Insulin resistance is a silent tsunami. Despite how destructive it is to health, many people have it and don't know it. That's because the damage is happening "under the hood" and may not show up for years. Insulin resistance is a type of metabolic dysfunction that increases the risk of cardiovascular disease and type 2 diabetes. It occurs when cells stop responding well to insulin, a hormone that helps each cell in your body take up glucose. When you have insulin resistance, your insulin levels rise and your body stores fat more easily. If you don't treat it, it may eventually lead to type 2 diabetes.
Fortunately, lifestyle plays a crucial role in whether you develop insulin resistance. There is a genetic component, as insulin resistance runs in families, but lifestyle is more important than genetics for predicting who becomes insulin resistant. Have you ever wondered what lifestyle issues place you at a higher risk of insulin resistance and what you can do to counter those factors?
Consuming Ultra-Processed Foods
Insulin resistance is a health condition of modern society. The easy availability of ultra-processed foods, accessibility of cheap foods, and added sugar contributes to obesity, the leading risk factor for insulin resistance and type 2 diabetes.
It starts in childhood when kids eat sugary snacks, which sets up a lifelong pattern of eating processed junk. They carry these eating habits into adulthood, leading to adult-sized health problems. Insulin resistance is becoming more common in kids and teens these days.
Eating whole, unprocessed foods helps with weight control. Plus, the soluble fiber in whole foods enhances insulin sensitivity. The take-home message: Punt the junk!
Too Little Physical Activity
When you contract your muscles during exercise, it shifts glucose into cells without the need for insulin. Studies show that exercise improves insulin sensitivity and reduces insulin resistance. You don't have to run marathons to get the benefits. Research shows walking for 10 minutes after meals is an effective way to improve insulin sensitivity and tame the rise in blood sugar you get after a meal.
Even short periods of exercise, 5 or 10 minutes throughout the day, improve insulin sensitivity. How can you put this into practice? Break the sitting cycle by taking frequent movement breaks. Then, take a brisk walk after lunch. For exercise to be effective for improving insulin sensitivity, you must do it consistently. If you stay physically active for a few weeks and then stop, you won't just lose muscle mass and stamina, your insulin sensitivity will decline too.
Poor Sleep Habits
How's your sleep and are you sleeping enough? Studies link poor quality sleep and lack of sleep with increased insulin resistance. Plus, people with a condition called sleep apnea, where they stop breathing off and on during the night, are at higher risk. Sleep apnea increases the risk of insulin resistance by up to 4-fold.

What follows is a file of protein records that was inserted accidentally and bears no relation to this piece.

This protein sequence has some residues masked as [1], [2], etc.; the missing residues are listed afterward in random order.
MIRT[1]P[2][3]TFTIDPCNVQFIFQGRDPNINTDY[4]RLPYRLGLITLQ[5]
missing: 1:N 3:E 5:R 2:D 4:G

If you're having trouble sleeping at night, snore much of the time, feel sleepy during the day, and are overweight or obese, visit your healthcare provider and make sure you don't have sleep apnea. Even if you don't, adequate sleep is essential for healthy insulin sensitivity and blood glucose control. Don't skimp on it.
Not Managing Stress
Chronic stress also increases insulin resistance. Like lack of sleep, chronic stress raises the stress hormone cortisol. Studies show cortisol reduces how responsive cells are to insulin and can disrupt blood sugar control. Plus, chronic stress increases belly fat, and that makes insulin resistance worse. It can become a vicious cycle that's damaging to your health.
Smoking isn't just harmful to your lungs; it increases insulin resistance too. Why? The nicotine in cigarettes alters a cell's ability to respond to insulin. Over time, this increases your risk of developing type 2 diabetes. Plus, smoking increases the risk of diabetic complications, such as cardiovascular disease and peripheral artery disease, by damaging blood vessels and increasing oxidative stress.
The Bottom Line
Managing these five lifestyle factors will help you improve how your cells respond to insulin and improve your health as a whole. Weight loss is the most effective strategy for overcoming insulin resistance, and these lifestyle habits can also assist with weight loss and weight control.
While managing lifestyle is not always so easy in modern times, maybe you can count now with some extra help from the combination of science and nature:
The Good News
The new big thing on diabetes prevention and control has just arrived. A breakthrough supplement made of 100% organic Açai Seed Extract is about to revolutionize the way people can get control of cardiovascular risk factors such as diabetes type-2.
Studies show that polyphenols derived from fruits and vegetables are key mediators of anti-diabetic effects. They can modulate the digestion of starch and other carbohydrates and, induce satiety, mitigate non-enzymatic glycation, modulate hormonal responses, among several other effects, which are altogether anti-diabetic actions. The plant Euterpe oleracea Mart is widely found in the Amazon region of Brazil, and its fruits, popularly known as “açaí” are rich in polyphenols.
Even more potent, the açaí seed extract (ASE), rich in catechin, epicatechin and polymeric proanthocyanidins, has an endothelium-dependent vasodilator effect, antihypertensive, antioxidant, and anti-inflammatory properties, as well as a hypolipidemic effect.
The new organic supplement was researched for over 10 years by scientists and released in the US market by a team of doctors.
POWER SEED TEAM
Antidiabetic effect of Euterpe oleracea Mart. (açaí) extract https://www.ncbi.nlm.nih.gov/pmc/articles/PMC6007924/
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Centers for Disease Control and Prevention. "Smoking and Diabetes"